US President George W Bush has launched war on Baghdad, vowing to "disarm Iraq and to free its people".
The strikes began at dawn
Mr Bush delivered a live television address shortly after explosions rocked the capital at 0534 local time (0234 GMT), signalling the start of the US-led campaign to topple Iraqi leader Saddam Hussein.
US military sources have told the BBC that five key members of the Iraqi regime, including Saddam Hussein, were targeted in the first attacks.
It is not known whether the targets were hit and what damage might have been caused.
Iraqi officials said some non-military targets had been hit and a number of civilians injured in Doura, a southern suburb of the capital.
Shortly before Baghdad air raid sirens sounded the all clear at 0600 GMT, Iraqi TV broadcast what it said was a live speech by Saddam Hussein.
"I don't need to remind you what you should do to defend our country," he said.
"Let the unbelievers go to hell... you will be victorious, Iraqi people."
Saddam Hussein is known to have several body doubles, but correspondents familiar with the Iraqi leader say they believe it to be him.
China has condemned the US attack, saying that the war was a violation of the UN charter and of international law.
BBC Defence Correspondent Jonathan Marcus says the attack was on a much smaller scale than had been expected for the opening of the conflict, and was probably mounted at short notice when US military planners spotted a good target.
The F-117s were probably already in the air, ready to attack if required, our correspondent says.
President Bush gave his order for the first strikes on Baghdad after being told by the CIA that it believed it knew the whereabouts of Saddam Hussein, the Washington Post reported.
CIA director George Tenet said he believed the Iraqi leader was meeting advisers in a suburban house in southern Baghdad, according to the newspaper.
Speaking from the Oval Office, President Bush said American and coalition forces were in the "early stages of military operations" and had struck "targets of military importance".
He promised a "broad and concerted campaign" and said the US would prevail.
But, he warned, the campaign could be "longer and more difficult than some predict".
As dawn broke in Baghdad, anti-aircraft artillery peppered the sky as deep, heavy thuds were heard in the outskirts of the city.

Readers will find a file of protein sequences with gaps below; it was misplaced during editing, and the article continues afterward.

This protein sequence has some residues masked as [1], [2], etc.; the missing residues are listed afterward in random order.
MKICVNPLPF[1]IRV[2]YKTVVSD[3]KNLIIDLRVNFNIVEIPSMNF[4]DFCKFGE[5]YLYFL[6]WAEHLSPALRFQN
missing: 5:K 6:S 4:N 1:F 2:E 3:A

The same target, in the east, is reported to have been hit three or four times.
US officials said 2000-pound (900-kilogram) precision-guided bombs were dropped from F-117 Nighthawk stealth fighter-bombers.
More than 40 Tomahawk cruise missiles were also fired from six US Navy vessels, including two submarines, stationed in the Mediterranean, the Red Sea and the Persian Gulf, officials said.
The French AFP news agency quoted a Pentagon official as saying the first strikes were "a limited thing - it ain't A-Day," referring to the planned massive air campaign.
A BBC correspondent in Baghdad said anti-aircraft guns were in action for about 15 minutes, after which the city became quiet again.
After the first strike, a large pall of black smoke was seen in the south of Baghdad.
At about the same time as the strikes began, the US military appeared to take over a frequency of Iraqi radio with an
Arabic-speaking presenter announcing: "This is the day we have been waiting for."
Our correspondent in Baghdad says the timing of the attack is unusual - coming as it did in daylight.
He says traffic remains normal and people are beginning to appear on the streets.
Two Iraqi missiles hit the northern Kuwait desert on Thursday, and there have also been reports of exchanges of artillery fire on the border.
Troops and reporters have been ordered to put on gas masks and protective suits.
The attack on Baghdad began after President Bush's 0100 GMT deadline for Saddam Hussein to go into exile or face war expired.
As the deadline approached, US-led combat troops in the Gulf - numbering about 150,000 - took up battle positions for an imminent invasion of Iraq.
A British military spokesman in Kuwait says no order has yet been given to the US and British troops who are waiting on the Iraqi border.
But UK Defence Minister Geoff Hoon said on Thursday that British forces were on "very, very high" state of alert and that it would not take long before the attack on Iraq escalated.